A week ago, one of our junior programmers encountered a strange bug in his WPF application. This particular application has a main window with pages, i.e. views, that can be switched between, e.g. via the main menu. The first page, however, is the login page. And while on the login page, the main menu should be disabled, so users cannot go where they are not authorized to go.
And this worked fine. A simple boolean in the main window’s view-model was used to disable the menu when in on login page, and enable it otherwise. We have a couple of applications that behave this way, and there were enough examples to get this to work.
Now the programmer introduced a new feature: when the application is started for the first time, there should be a configuration page right after the login page. During the configuration, the main menu should still be disabled. When the user hits the save button on the configuration page, the configuration should be stored and they should get to the dashboard with an enabled main menu.
New Feature, new Bug
Of course, this required changing the condition for when the main menu is disabled: When on either of the two pages, keep it disabled. But now the very strange bug appeared. When going to the dashboard from the configuration page, the main menu was correctly enabled, but all of its menu entries were still disabled. And this only happened when opening the main menu for the first time. When closing and opening it again, all menu entries were correctly enabled.
Now a lot of hands-on debugging ensued. The junior developer used all of the tools at his disposal: web searching, debug output, consulting other senior developers. The leads were plenty, too. Could it be a broken
INotifyPropertyChanged implementation? Was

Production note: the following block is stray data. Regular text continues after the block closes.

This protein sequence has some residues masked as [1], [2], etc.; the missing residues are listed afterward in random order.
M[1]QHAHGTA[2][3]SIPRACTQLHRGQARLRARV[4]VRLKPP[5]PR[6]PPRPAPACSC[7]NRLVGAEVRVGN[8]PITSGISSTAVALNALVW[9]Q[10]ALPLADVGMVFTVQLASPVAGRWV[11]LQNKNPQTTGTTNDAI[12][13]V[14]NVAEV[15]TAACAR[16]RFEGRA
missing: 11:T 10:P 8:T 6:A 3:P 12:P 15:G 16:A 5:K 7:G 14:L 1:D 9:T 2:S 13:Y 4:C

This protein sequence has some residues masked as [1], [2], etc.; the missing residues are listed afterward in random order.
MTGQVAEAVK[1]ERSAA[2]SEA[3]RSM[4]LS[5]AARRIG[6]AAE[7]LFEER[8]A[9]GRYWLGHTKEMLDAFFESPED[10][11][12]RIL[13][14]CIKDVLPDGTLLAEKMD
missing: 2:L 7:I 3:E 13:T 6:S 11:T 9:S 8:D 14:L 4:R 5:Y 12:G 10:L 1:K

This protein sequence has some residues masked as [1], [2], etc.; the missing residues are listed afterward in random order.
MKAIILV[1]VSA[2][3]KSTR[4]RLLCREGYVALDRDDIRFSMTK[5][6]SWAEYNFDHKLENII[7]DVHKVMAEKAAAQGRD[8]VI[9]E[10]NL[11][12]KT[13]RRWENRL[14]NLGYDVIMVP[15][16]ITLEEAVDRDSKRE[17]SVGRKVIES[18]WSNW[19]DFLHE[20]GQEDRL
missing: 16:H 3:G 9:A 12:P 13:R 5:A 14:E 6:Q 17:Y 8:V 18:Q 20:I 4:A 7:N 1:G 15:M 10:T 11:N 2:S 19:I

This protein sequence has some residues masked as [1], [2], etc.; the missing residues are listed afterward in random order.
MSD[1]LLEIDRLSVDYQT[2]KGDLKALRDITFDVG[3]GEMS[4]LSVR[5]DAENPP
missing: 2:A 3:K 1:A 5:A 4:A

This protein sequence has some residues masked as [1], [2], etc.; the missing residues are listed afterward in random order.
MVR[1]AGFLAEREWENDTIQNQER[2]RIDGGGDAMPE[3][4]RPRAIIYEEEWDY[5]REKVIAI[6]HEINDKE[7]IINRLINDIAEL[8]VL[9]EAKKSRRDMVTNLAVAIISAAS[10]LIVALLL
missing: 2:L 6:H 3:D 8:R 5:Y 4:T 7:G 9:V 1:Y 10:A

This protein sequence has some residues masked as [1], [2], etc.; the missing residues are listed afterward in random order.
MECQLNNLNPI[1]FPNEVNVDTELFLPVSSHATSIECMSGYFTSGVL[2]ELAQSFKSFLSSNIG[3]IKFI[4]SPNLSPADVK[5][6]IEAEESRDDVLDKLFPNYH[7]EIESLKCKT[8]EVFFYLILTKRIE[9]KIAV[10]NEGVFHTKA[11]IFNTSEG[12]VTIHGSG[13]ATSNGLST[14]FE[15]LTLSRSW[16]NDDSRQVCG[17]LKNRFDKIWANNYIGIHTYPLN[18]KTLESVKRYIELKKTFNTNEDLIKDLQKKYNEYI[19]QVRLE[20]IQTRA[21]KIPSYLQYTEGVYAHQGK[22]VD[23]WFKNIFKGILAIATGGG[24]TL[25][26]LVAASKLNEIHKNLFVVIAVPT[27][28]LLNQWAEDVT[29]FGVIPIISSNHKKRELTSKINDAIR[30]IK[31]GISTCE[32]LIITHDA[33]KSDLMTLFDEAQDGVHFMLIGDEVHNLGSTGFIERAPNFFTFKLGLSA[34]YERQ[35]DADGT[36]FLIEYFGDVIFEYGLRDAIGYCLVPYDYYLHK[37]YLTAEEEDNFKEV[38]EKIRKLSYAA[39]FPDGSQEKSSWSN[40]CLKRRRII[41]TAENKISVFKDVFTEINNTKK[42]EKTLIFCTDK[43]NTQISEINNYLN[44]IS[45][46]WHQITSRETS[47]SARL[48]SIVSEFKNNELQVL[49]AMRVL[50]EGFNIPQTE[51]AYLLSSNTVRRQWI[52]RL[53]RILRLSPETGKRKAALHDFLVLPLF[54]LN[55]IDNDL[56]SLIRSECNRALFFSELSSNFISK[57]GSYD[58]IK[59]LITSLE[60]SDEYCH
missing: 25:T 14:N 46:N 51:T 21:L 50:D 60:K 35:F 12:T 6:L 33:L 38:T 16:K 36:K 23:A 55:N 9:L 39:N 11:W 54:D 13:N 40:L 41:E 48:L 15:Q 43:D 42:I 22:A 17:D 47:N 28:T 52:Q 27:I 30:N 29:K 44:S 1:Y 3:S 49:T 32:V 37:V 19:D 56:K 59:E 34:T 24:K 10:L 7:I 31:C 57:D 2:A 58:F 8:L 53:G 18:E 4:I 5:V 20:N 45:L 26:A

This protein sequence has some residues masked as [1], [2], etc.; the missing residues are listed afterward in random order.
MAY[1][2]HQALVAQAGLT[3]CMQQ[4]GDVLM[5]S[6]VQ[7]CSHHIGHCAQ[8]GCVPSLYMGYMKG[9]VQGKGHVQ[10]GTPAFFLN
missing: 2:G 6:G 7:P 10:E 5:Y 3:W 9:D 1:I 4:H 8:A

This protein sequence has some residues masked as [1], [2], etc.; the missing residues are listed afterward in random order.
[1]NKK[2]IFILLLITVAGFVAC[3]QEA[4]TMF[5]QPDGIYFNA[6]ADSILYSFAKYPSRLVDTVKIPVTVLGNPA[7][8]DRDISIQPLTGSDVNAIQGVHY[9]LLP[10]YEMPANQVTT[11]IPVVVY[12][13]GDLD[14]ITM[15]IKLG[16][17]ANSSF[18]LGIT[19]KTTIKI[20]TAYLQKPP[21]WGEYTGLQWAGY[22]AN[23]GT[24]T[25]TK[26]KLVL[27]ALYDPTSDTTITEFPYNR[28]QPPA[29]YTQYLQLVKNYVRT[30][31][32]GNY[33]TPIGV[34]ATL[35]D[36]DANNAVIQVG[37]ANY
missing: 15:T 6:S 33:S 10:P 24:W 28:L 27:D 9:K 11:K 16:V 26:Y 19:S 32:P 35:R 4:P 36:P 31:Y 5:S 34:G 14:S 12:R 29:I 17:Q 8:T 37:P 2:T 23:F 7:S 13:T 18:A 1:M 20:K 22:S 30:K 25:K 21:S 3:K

ICommand.CanExecute not returning the correct value? Can we attach our own
CanExecute handlers to the associated
CommandBindings to at least get around the issue? Do we manually have to trigger a refresh of the enabled state?
Nothing worked, and no new information was gained. Even after fiddling around with the problem for a few days, there was no solution, no new insight to be found, not even a workaround. All our code seemed to be working alright.
From good to bad
One of my debugging mantras, that always helped me with the nastiest of bugs, is:
Work from a good, bug-free scenario to the bad, buggy scenario. Use small increments and bisection to find the step that breaks it.
In this situation, we were lucky. We had a good, working scenario in the same application. Starting the application without the “first time configuration” was working nicely. So what was the difference? From the login page the user also hit a button to change to the dashboard page.
The only difference was: the configuration was not stored in between. So we commented that out. Finally! Progress! We could not believe it. Commenting out the “store the configuration” code made our menu items work. Time to dig deeper: The store-the-configuration code was using a helper dialog called
TaskDialog that awaits a given Task while showing an “in progress” animation. Our industrious junior developer thought that might be a good idea for storing the configuration data using
File.WriteAllTextAsync. Further bisection revealed that it was not actually the “save”
Task that was causing the problem, but our
TaskDialog: Removing the await from the
MainWindow‘s main menu was still broken.
This was surprising since the
TaskDialog had been in-production, seemingly working alright for quite some time. Yet all our clues hinted at it being the culprit. In its implementation, it runs the given
Task directly in its async “Loaded” event handler. Once it is done, it sets the
So we hypothesized that it is probably not a good idea to close the dialog while it is currently in the process of opening. The configuration saving task was probably very fast and never yielding, so only that was showing the strange behavior, while all our previous use cases were “slow enough” and yielded at least once.
Hence we tried a small modification: We delayed the execution of our
Task and the subsequent
DialogResult = true; slightly to the next “event frame” using
Application.Current.Dispatcher.InvokeAsync. And that did the trick! The main menu items were finally correctly enabled after leaving the configuration page.
And this is how we solved this very weird bug, where the trigger does not appear to relate to the symptom at all. There is probably still a bug causing this weird behavior somewhere in WPF, but at least we are not longer triggering it with our
TaskDialog. Remember, start from the good case, iterate and bisect!